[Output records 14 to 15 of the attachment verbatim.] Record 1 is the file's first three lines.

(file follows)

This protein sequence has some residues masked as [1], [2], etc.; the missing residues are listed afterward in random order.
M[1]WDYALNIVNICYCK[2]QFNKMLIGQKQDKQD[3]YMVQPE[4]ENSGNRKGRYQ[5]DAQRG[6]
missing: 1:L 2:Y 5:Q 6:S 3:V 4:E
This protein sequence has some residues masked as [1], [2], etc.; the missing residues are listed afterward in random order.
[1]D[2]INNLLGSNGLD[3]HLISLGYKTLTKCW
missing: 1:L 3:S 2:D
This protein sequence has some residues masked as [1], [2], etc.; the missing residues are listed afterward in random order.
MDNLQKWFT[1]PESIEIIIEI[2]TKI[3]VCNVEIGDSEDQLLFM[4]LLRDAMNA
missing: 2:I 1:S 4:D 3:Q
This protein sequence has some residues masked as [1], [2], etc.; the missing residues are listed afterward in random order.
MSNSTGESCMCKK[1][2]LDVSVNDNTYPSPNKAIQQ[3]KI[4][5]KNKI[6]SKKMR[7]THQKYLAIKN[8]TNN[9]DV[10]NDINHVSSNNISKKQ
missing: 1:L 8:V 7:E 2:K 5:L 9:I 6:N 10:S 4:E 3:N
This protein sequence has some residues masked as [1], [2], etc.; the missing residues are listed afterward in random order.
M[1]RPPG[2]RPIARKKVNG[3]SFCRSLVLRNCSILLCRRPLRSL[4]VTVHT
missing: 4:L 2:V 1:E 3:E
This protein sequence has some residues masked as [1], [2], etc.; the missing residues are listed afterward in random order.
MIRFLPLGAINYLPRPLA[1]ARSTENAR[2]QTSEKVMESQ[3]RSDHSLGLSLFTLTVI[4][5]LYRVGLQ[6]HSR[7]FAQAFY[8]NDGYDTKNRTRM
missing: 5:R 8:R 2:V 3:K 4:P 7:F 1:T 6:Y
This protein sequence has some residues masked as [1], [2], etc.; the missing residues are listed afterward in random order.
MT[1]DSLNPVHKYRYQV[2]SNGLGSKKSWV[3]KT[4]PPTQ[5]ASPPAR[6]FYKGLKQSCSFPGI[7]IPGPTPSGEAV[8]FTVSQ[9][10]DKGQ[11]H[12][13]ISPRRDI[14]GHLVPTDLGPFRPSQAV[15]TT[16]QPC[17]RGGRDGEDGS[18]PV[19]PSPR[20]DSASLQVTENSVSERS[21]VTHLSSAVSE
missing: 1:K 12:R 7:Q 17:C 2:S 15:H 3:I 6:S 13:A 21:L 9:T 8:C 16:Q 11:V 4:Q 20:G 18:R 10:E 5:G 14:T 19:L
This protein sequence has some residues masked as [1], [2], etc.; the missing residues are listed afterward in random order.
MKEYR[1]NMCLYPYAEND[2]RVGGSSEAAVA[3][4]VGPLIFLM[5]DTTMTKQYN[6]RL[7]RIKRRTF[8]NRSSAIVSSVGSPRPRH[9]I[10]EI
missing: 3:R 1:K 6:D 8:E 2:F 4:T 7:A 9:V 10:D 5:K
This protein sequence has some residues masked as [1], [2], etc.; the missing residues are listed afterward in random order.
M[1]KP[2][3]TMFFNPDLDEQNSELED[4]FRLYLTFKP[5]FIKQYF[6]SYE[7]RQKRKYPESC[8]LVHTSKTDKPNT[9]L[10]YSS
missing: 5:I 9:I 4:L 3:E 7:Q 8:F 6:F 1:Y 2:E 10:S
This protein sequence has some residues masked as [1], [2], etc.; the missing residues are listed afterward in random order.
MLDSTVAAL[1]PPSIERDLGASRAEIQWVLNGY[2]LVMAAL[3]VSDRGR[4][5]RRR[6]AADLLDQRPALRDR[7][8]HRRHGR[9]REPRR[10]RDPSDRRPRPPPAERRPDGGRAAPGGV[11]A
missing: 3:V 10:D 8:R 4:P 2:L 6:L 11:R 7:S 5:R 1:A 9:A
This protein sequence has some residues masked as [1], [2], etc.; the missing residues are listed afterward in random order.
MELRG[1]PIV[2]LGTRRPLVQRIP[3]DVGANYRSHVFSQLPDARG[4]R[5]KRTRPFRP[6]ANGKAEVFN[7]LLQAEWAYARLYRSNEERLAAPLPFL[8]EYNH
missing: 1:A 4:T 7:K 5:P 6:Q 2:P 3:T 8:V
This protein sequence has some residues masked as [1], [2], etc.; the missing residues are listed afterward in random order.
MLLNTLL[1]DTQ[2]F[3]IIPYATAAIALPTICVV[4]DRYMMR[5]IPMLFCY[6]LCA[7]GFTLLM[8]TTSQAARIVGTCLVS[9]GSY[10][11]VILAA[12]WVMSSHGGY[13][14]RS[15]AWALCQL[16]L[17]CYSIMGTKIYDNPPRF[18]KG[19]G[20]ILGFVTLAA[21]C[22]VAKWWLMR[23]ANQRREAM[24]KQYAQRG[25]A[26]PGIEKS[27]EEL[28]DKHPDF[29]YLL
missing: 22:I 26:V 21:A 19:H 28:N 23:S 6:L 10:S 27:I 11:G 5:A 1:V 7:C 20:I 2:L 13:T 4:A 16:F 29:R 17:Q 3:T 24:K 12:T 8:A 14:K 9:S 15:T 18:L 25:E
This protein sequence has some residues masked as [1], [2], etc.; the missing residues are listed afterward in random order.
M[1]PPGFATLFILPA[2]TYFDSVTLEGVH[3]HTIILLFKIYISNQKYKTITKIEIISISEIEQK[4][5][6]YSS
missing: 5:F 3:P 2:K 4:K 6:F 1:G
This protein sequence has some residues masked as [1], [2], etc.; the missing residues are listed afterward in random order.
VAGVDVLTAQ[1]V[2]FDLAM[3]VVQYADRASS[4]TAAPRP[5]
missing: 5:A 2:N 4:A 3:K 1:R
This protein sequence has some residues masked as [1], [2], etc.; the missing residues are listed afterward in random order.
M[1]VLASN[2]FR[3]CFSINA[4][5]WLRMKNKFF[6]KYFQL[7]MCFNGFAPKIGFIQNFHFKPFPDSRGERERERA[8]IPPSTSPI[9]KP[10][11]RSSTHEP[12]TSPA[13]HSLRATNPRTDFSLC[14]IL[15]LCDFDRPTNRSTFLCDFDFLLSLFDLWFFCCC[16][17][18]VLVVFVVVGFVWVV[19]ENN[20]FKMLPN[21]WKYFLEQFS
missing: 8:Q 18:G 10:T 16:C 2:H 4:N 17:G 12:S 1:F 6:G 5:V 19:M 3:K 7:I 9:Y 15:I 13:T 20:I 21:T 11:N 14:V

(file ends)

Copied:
This protein sequence has some residues masked as [1], [2], etc.; the missing residues are listed afterward in random order.
VAGVDVLTAQ[1]V[2]FDLAM[3]VVQYADRASS[4]TAAPRP[5]
missing: 5:A 2:N 4:A 3:K 1:R
This protein sequence has some residues masked as [1], [2], etc.; the missing residues are listed afterward in random order.
M[1]VLASN[2]FR[3]CFSINA[4][5]WLRMKNKFF[6]KYFQL[7]MCFNGFAPKIGFIQNFHFKPFPDSRGERERERA[8]IPPSTSPI[9]KP[10][11]RSSTHEP[12]TSPA[13]HSLRATNPRTDFSLC[14]IL[15]LCDFDRPTNRSTFLCDFDFLLSLFDLWFFCCC[16][17][18]VLVVFVVVGFVWVV[19]ENN[20]FKMLPN[21]WKYFLEQFS
missing: 8:Q 18:G 10:T 16:C 2:H 4:N 17:G 12:S 1:F 6:G 5:V 19:M 3:K 7:I 9:Y 15:I 13:T 20:I 21:T 11:N 14:V